LIVE: Protesters march through the streets of downtown Milwaukee
Hub for reliable, timely news about COVID-19 pandemic

How to safely handle the laundry of someone with COVID-19

Data pix.

The coronavirus pandemic has upended every aspect of our lives, including something as routine as doing laundry.

How do you handle the laundry of someone with COVID-19, and are laundromats safe these days?

Consumer Reports suggests some simple steps to protect yourself while doing laundry in the age of the coronavirus.

It’s unknown how long the coronavirus can survive on clothes, but researchers think it’s possible for it to remain infectious for hours or even days.

Therefore, any clothes that may have been exposed to the coronavirus should be treated as contaminated and kept in a separate laundry bin.

When it’s time to do the laundry, use disposable gloves and throw them away immediately after you finish, then wash your hands.

If you don’t have gloves, you can do the laundry without them but be sure to wash your hands thoroughly afterward, too.

You can wash the laundry of someone with COVID-19 the way you’d wash a regular load.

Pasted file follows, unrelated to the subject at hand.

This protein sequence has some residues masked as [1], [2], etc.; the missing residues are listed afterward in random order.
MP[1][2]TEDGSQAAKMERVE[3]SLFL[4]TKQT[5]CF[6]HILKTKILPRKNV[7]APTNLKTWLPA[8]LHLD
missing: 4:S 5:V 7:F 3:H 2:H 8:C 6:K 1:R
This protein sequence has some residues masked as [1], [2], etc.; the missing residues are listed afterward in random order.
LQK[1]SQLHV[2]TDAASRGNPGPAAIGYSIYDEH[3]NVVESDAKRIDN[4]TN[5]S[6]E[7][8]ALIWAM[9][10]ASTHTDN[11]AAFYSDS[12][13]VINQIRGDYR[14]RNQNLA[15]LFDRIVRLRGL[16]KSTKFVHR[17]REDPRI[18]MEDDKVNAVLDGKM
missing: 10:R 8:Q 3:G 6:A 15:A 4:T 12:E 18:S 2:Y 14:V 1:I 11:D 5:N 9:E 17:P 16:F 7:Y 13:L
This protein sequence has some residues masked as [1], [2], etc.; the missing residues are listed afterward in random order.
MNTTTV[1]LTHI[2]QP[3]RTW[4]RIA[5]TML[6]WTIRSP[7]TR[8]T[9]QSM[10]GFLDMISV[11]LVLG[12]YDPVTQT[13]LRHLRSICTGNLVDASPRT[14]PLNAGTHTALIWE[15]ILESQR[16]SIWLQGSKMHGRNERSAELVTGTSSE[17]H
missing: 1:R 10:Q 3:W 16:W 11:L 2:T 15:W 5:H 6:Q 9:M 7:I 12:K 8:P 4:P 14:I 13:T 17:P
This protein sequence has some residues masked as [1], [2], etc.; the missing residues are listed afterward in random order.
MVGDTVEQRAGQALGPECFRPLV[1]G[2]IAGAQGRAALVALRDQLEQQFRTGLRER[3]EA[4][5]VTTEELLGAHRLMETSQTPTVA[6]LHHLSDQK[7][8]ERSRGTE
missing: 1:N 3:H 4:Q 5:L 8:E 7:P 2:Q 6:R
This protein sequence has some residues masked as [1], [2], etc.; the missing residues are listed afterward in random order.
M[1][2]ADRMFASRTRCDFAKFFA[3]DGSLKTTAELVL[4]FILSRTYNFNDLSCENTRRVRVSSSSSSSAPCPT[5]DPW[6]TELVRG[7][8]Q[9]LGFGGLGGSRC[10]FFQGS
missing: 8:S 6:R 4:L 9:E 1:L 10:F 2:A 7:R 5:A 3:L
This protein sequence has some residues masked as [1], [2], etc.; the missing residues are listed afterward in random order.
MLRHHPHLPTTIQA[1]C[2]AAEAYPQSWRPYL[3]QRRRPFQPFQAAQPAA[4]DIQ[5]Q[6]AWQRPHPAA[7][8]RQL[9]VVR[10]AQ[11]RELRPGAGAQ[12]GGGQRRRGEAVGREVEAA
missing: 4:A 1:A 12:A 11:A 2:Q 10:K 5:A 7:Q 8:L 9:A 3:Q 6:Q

The experts say that no special detergent or bleach is needed, but that you should use the warmest water setting for the items being washed. And be sure to dry them completely.

After you put the laundry in the washer, disinfect all the surfaces in your laundry room that may have been contaminated, like doorknobs and the door pull on the washing machine.

If you’re using a shared laundry facility in an apartment building or a laundromat, disinfect handles and surfaces before you touch the machines.

And most important, keep at least 6 feet away from other people.

Your chances of getting the virus from someone else are much higher than getting it from a surface.

And a final reminder: When you get home, be sure to give your hands a thorough 20-second wash with soap and water before and after you handle the laundry.

These tips are also important to follow if you’re living with someone who works in a hospital or another place where he or she may be exposed to the virus.

All Consumer Reports material Copyright 2019 Consumer Reports, Inc. ALL RIGHTS RESERVED. Consumer Reports is a not-for-profit organization which accepts no advertising. It has no commercial relationship with any advertiser or sponsor on this site. For more information visit consumerreports.org.

Notice: you are using an outdated browser. Microsoft does not recommend using IE as your default browser. Some features on this website, like video and images, might not work properly. For the best experience, please upgrade your browser.